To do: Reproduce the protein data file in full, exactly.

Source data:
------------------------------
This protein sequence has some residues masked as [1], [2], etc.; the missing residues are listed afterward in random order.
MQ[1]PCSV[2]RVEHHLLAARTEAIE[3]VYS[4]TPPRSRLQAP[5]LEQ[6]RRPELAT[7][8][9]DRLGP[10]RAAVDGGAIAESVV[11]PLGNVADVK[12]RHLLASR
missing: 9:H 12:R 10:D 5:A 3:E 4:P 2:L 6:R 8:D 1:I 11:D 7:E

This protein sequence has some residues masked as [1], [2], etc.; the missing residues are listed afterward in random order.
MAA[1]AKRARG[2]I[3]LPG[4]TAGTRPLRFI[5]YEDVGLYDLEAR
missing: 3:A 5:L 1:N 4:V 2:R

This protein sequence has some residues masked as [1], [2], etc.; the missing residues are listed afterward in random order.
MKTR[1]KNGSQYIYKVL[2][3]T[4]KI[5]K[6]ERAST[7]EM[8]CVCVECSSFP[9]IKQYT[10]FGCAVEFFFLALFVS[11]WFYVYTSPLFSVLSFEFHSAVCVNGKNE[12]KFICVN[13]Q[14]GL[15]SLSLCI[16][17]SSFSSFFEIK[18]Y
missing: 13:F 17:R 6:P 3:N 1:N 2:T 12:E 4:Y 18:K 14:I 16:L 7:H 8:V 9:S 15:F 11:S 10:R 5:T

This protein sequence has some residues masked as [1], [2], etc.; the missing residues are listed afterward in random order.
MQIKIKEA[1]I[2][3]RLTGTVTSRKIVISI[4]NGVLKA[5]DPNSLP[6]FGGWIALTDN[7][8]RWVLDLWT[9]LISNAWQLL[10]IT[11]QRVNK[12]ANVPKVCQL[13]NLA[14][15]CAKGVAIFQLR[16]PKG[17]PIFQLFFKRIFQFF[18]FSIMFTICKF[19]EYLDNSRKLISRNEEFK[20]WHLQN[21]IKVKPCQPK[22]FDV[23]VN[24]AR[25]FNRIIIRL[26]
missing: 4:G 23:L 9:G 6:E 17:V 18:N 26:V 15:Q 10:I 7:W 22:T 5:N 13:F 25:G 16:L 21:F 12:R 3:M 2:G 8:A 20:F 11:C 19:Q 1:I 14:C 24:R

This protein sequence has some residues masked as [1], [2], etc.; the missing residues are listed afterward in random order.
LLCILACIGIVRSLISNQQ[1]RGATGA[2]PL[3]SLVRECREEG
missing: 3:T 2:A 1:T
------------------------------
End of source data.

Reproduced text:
This protein sequence has some residues masked as [1], [2], etc.; the missing residues are listed afterward in random order.
MQ[1]PCSV[2]RVEHHLLAARTEAIE[3]VYS[4]TPPRSRLQAP[5]LEQ[6]RRPELAT[7][8][9]DRLGP[10]RAAVDGGAIAESVV[11]PLGNVADVK[12]RHLLASR
missing: 9:H 12:R 10:D 5:A 3:E 4:P 2:L 6:R 8:D 1:I 11:D 7:E

This protein sequence has some residues masked as [1], [2], etc.; the missing residues are listed afterward in random order.
MAA[1]AKRARG[2]I[3]LPG[4]TAGTRPLRFI[5]YEDVGLYDLEAR
missing: 3:A 5:L 1:N 4:V 2:R

This protein sequence has some residues masked as [1], [2], etc.; the missing residues are listed afterward in random order.
MKTR[1]KNGSQYIYKVL[2][3]T[4]KI[5]K[6]ERAST[7]EM[8]CVCVECSSFP[9]IKQYT[10]FGCAVEFFFLALFVS[11]WFYVYTSPLFSVLSFEFHSAVCVNGKNE[12]KFICVN[13]Q[14]GL[15]SLSLCI[16][17]SSFSSFFEIK[18]Y
missing: 13:F 17:R 6:P 3:N 1:N 2:T 12:E 4:Y 18:K 14:I 16:L 7:H 8:V 9:S 15:F 11:S 10:R 5:T

This protein sequence has some residues masked as [1], [2], etc.; the missing residues are listed afterward in random order.
MQIKIKEA[1]I[2][3]RLTGTVTSRKIVISI[4]NGVLKA[5]DPNSLP[6]FGGWIALTDN[7][8]RWVLDLWT[9]LISNAWQLL[10]IT[11]QRVNK[12]ANVPKVCQL[13]NLA[14][15]CAKGVAIFQLR[16]PKG[17]PIFQLFFKRIFQFF[18]FSIMFTICKF[19]EYLDNSRKLISRNEEFK[20]WHLQN[21]IKVKPCQPK[22]FDV[23]VN[24]AR[25]FNRIIIRL[26]
missing: 4:G 23:L 9:G 6:E 17:V 18:N 26:V 15:Q 10:I 7:W 22:T 5:N 13:F 25:G 16:L 21:F 12:R 3:M 2:G 8:A 20:F 11:C 19:Q 1:I 14:C 24:R

This protein sequence has some residues masked as [1], [2], etc.; the missing residues are listed afterward in random order.
LLCILACIGIVRSLISNQQ[1]RGATGA[2]PL[3]SLVRECREEG
missing: 3:T 2:A 1:T